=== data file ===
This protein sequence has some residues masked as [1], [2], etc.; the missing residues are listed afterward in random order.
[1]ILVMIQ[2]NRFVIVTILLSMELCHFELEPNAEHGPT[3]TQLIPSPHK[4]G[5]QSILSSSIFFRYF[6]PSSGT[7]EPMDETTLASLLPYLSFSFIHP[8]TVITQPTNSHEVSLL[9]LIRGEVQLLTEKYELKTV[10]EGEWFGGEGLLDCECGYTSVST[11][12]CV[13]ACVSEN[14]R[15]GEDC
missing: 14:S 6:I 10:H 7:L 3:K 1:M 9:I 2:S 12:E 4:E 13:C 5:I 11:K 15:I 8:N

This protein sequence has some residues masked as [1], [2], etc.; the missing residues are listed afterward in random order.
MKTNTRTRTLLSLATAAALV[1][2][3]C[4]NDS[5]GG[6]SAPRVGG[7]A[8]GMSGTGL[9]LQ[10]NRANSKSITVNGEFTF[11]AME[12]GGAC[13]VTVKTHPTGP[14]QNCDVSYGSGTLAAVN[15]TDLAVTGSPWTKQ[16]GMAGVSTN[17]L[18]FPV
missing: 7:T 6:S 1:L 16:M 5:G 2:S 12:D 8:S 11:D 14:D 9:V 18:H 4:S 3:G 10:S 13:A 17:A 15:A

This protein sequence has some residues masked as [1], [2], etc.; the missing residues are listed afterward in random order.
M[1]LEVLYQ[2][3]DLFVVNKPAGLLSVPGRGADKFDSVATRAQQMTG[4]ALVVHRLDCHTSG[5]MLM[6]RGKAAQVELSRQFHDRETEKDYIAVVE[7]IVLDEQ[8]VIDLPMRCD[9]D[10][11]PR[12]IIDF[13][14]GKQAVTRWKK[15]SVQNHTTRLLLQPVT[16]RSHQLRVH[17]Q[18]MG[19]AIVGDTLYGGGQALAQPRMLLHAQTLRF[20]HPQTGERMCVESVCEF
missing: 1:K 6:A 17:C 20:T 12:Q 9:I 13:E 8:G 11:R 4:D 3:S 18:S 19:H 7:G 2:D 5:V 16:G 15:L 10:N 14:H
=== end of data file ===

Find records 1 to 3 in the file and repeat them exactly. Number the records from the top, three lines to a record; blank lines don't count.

This protein sequence has some residues masked as [1], [2], etc.; the missing residues are listed afterward in random order.
[1]ILVMIQ[2]NRFVIVTILLSMELCHFELEPNAEHGPT[3]TQLIPSPHK[4]G[5]QSILSSSIFFRYF[6]PSSGT[7]EPMDETTLASLLPYLSFSFIHP[8]TVITQPTNSHEVSLL[9]LIRGEVQLLTEKYELKTV[10]EGEWFGGEGLLDCECGYTSVST[11][12]CV[13]ACVSEN[14]R[15]GEDC
missing: 14:S 6:I 10:H 7:L 3:K 1:M 9:I 2:S 12:E 4:E 13:C 5:I 11:K 15:I 8:N

This protein sequence has some residues masked as [1], [2], etc.; the missing residues are listed afterward in random order.
MKTNTRTRTLLSLATAAALV[1][2][3]C[4]NDS[5]GG[6]SAPRVGG[7]A[8]GMSGTGL[9]LQ[10]NRANSKSITVNGEFTF[11]AME[12]GGAC[13]VTVKTHPTGP[14]QNCDVSYGSGTLAAVN[15]TDLAVTGSPWTKQ[16]GMAGVSTN[17]L[18]FPV
missing: 7:T 6:S 1:L 16:M 5:G 2:S 12:D 8:S 11:D 14:D 9:V 18:H 4:S 3:G 10:S 13:A 17:A 15:A

This protein sequence has some residues masked as [1], [2], etc.; the missing residues are listed afterward in random order.
M[1]LEVLYQ[2][3]DLFVVNKPAGLLSVPGRGADKFDSVATRAQQMTG[4]ALVVHRLDCHTSG[5]MLM[6]RGKAAQVELSRQFHDRETEKDYIAVVE[7]IVLDEQ[8]VIDLPMRCD[9]D[10][11]PR[12]IIDF[13][14]GKQAVTRWKK[15]SVQNHTTRLLLQPVT[16]RSHQLRVH[17]Q[18]MG[19]AIVGDTLYGGGQALAQPRMLLHAQTLRF[20]HPQTGERMCVESVCEF
missing: 1:K 6:A 17:C 20:T 12:Q 9:I 13:E 8:G 11:R 4:D 3:S 18:S 19:H 7:G 2:D 5:V 16:G 15:L 10:N 14:H